B&W, have you written any reviews or do you have an opinion on the 804s or other
speakers from B&W? It seems that people either love the brand or hate it. From what
you have gathered over your years of experience, does B&W generally have a good
reputation in the audiophile community?
Sorry, but I actually haven't
heard a B&W speaker in my system. In fact, I can't remember the last time I heard a
speaker from the company, period. I did arrange B&W reviews on SoundStage!
for other writers, but none for myself.
think B&W has an exceptional reputation among audiophiles -- a big company that still
seems to understand the audiophile ethic. As with any speaker, B&W's sound is not for
everyone, but there's no denying that a lot of thought goes into each model. I'm hoping to
review one of the new 800 Diamond-series speakers, just so I can answer questions like
yours with greater knowledge. -Marc Mickelson
it up, guys!"
you for making such an insightful and delightful site. Keep it up, guys!
wanted to ask you how the Audio-Technica AT33EV cartridge is on the Graham Phantom
tonearm. I know you use the AT33EV on your VPI Classic,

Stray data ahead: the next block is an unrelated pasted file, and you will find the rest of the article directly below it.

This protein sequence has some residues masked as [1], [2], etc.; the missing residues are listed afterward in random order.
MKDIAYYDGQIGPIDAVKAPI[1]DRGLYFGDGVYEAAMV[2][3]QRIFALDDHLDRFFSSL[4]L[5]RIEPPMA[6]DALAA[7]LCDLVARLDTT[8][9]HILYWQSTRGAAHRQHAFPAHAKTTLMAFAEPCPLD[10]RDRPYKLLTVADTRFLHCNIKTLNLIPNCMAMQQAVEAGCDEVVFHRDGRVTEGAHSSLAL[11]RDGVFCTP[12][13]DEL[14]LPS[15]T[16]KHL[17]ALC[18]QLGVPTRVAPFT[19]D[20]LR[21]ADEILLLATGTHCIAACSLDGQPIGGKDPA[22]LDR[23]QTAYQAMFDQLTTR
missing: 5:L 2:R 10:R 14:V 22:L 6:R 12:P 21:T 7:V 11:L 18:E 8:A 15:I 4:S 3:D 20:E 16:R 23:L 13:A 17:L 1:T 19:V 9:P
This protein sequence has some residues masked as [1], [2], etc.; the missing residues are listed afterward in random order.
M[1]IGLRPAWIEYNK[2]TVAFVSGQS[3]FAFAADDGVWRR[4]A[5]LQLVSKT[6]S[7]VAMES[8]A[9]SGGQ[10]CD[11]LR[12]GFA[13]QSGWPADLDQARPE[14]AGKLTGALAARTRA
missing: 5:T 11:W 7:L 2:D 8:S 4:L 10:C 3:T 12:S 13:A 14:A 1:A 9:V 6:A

but have you mounted this cart on the Phantom? Also, I know the AT33EV is a world apart
from your Dynavector XV-1s in price, but are they similar in some ways?
did mount the Audio-Technica AT33EV on my Graham Phantom, and the results were impressive.
The AT33EV is a fine cartridge, and it's available for around $500. Its self-effacing
sound may not impress some listeners, but that's a sign of the AT33EV's sonic balance and
fundamental neutrality. Mounted on the Phantom, I found the cartridge to match the sound
of the tonearm to a notable degree, the two offering the proverbial clear window into the
sound of the records I played. While my Dynavector XV-1s sounds more smooth and suave, and
it has slightly more extended bass, I am glad to have the AT33EV around, especially
mounted on the VPI Classic, as the two are a high-performance, reasonably priced
combination. -Marc Mickelson
coverage, Sasha W/P review
wanted to let you guys know that I loved your CES/THE Show coverage. Very nice job!
that you guys are back and the dust has settled, do you have any idea when the masses will
be able to read the Wilson Audio Sasha W/P review? I saw something in the letters section
that said it would be published before CES.
Bolin submitted his review while we were in Las Vegas, but there was no time to get it
online amidst the frantic pace of CES and THE Show. I will be working on the review over
the next couple of days and should have it online by Saturday the 16th at the latest. I
will send the link to the TAB reader list the minute the review is live.
digital in a "helpful" way
enjoyed the Audio Research Reference CD8 review a lot. You have a way of talking
about audio that is very helpful, which is more than I can say about most of your
competition. The comparison of the CD8 to your Zanden units was especially helpful. I have
had many jolly talks with Gilbert Yeung of Blue Circle Audio about the differences between